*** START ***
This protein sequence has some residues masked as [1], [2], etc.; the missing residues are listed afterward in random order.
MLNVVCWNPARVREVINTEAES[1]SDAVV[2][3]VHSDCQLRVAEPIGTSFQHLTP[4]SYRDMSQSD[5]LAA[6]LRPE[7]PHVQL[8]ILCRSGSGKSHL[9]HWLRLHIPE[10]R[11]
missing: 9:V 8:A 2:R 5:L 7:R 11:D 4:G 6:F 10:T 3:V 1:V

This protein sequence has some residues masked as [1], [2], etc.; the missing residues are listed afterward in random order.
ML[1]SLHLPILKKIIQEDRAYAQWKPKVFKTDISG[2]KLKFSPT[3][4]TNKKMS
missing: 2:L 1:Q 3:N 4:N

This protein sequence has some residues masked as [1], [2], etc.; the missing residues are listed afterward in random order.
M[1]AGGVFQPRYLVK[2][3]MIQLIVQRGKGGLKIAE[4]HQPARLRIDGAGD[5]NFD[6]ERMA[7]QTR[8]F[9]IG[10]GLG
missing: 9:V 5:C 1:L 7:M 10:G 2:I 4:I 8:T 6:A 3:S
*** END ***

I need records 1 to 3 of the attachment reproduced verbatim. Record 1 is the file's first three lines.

This protein sequence has some residues masked as [1], [2], etc.; the missing residues are listed afterward in random order.
MLNVVCWNPARVREVINTEAES[1]SDAVV[2][3]VHSDCQLRVAEPIGTSFQHLTP[4]SYRDMSQSD[5]LAA[6]LRPE[7]PHVQL[8]ILCRSGSGKSHL[9]HWLRLHIPE[10]R[11]
missing: 9:V 8:A 2:R 5:L 7:R 11:D 4:G 6:F 10:T 3:V 1:V

This protein sequence has some residues masked as [1], [2], etc.; the missing residues are listed afterward in random order.
ML[1]SLHLPILKKIIQEDRAYAQWKPKVFKTDISG[2]KLKFSPT[3][4]TNKKMS
missing: 2:L 1:Q 3:N 4:N

This protein sequence has some residues masked as [1], [2], etc.; the missing residues are listed afterward in random order.
M[1]AGGVFQPRYLVK[2][3]MIQLIVQRGKGGLKIAE[4]HQPARLRIDGAGD[5]NFD[6]ERMA[7]QTR[8]F[9]IG[10]GLG
missing: 9:V 5:C 1:L 7:M 10:G 2:I 4:I 8:T 6:A 3:S